Vincent M. Smith came to feng shui by way of the theater. A graduate of Harvard College and the Yale Law School, he practiced real estate law for 25 years while spending nights and weekends perfecting his first loves: acting, directing plays, and designing stage sets. When he thought about it, he realized he was creating a home for the actors for two hours, designing sets that evoked the play's energy. “I was intrigued by the idea that you can create spaces that enhance the negative tension and anger to go with the plotline or do the opposite and create a positive space,” he says. “And that's how I got into feng shui.”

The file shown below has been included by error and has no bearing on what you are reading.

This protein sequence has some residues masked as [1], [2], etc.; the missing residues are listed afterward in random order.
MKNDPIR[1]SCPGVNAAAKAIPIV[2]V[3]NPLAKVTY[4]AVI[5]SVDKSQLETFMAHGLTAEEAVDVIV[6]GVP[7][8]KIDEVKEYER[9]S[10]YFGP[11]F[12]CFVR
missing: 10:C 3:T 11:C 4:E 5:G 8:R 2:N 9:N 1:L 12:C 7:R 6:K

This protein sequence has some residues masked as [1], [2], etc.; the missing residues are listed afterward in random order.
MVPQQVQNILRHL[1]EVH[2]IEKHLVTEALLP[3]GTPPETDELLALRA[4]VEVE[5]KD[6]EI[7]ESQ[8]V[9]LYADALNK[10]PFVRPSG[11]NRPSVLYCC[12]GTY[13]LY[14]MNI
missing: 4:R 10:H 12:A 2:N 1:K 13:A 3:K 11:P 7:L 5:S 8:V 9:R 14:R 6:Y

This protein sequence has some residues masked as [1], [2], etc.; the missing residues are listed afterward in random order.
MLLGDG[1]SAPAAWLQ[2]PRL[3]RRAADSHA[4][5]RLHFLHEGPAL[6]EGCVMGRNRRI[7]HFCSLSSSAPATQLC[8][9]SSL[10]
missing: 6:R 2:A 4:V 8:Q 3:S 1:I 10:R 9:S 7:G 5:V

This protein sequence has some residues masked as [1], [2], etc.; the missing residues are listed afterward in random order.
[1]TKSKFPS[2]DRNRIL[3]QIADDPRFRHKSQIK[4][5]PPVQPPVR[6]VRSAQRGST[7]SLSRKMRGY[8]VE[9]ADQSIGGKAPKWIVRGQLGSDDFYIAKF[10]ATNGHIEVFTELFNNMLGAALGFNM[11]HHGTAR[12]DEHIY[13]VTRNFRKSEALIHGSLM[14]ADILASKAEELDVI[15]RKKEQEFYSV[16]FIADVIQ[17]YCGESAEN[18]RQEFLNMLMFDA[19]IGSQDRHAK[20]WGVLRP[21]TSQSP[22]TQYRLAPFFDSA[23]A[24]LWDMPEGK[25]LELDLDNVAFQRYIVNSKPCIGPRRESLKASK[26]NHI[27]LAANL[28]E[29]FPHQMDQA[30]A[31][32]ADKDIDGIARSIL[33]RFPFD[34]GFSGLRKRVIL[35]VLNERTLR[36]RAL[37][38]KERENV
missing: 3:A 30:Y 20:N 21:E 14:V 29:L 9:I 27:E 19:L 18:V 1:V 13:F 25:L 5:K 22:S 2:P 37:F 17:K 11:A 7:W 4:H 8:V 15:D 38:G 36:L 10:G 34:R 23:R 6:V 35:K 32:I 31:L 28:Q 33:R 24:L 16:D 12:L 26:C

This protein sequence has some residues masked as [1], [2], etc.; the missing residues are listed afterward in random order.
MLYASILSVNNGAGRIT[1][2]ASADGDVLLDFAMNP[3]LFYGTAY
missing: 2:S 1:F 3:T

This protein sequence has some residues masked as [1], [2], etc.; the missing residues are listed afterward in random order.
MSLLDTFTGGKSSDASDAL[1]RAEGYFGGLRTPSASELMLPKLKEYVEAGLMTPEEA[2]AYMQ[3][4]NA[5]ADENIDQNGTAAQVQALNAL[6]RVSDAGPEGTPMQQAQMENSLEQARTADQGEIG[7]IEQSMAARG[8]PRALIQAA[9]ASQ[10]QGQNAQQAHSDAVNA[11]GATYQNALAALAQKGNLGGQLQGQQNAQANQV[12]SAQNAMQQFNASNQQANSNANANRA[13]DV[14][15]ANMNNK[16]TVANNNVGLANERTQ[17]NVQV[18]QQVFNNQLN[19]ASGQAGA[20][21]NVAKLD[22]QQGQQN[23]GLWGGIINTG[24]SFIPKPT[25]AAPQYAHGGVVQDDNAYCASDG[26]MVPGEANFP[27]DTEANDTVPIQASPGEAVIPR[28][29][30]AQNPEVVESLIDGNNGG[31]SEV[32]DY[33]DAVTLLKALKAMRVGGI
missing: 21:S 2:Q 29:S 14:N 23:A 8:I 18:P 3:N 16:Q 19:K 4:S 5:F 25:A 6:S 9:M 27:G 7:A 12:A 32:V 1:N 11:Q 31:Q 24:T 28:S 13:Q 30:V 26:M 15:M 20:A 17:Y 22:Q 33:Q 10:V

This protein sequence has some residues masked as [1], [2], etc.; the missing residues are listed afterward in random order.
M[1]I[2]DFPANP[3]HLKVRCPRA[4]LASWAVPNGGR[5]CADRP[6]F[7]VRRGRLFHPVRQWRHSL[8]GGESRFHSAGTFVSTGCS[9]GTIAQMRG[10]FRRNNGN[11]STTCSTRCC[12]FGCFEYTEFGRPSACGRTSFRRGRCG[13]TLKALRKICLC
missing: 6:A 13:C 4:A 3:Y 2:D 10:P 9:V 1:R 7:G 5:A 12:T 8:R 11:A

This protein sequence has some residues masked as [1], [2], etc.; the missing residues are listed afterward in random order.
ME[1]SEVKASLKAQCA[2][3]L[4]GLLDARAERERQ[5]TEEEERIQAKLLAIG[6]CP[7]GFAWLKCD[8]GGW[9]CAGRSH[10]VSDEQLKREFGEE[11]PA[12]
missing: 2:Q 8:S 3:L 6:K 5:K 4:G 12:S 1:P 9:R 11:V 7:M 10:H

That's also how he came to publish a book, written with Barbara Lyons Stewart, AIA, called Feng Shui: A Practical Guide for Architects and Designers (Kaplan Publishing, 2006). It's significant that a book like this should be directed to architects, who traditionally have scorned feng shui as tilting toward the superstitious and new age. They've criticized it for the emphasis some practitioners place on decorative fixes such as wind chimes and Chinese firecrackers rather than on sound space planning. The language of feng shui can seem mystical and magical to serious professionals, with all of its talk about energy flow and the five elements (earth, fire, metal, water, and wood). But Smith says his intent is to de-Easternize those ideas, and that it's all about creating a harmonious environment that affects the way people feel and behave. “Things like hanging crystals and placing firecrackers over the front door are really the superficial aspects of feng shui and have nothing to do with its underlying philosophy,” Smith says. “As far as I'm concerned, feng shui is just a form of environmental psychology. It's about how space reflects who we are and how it's constantly affecting us.”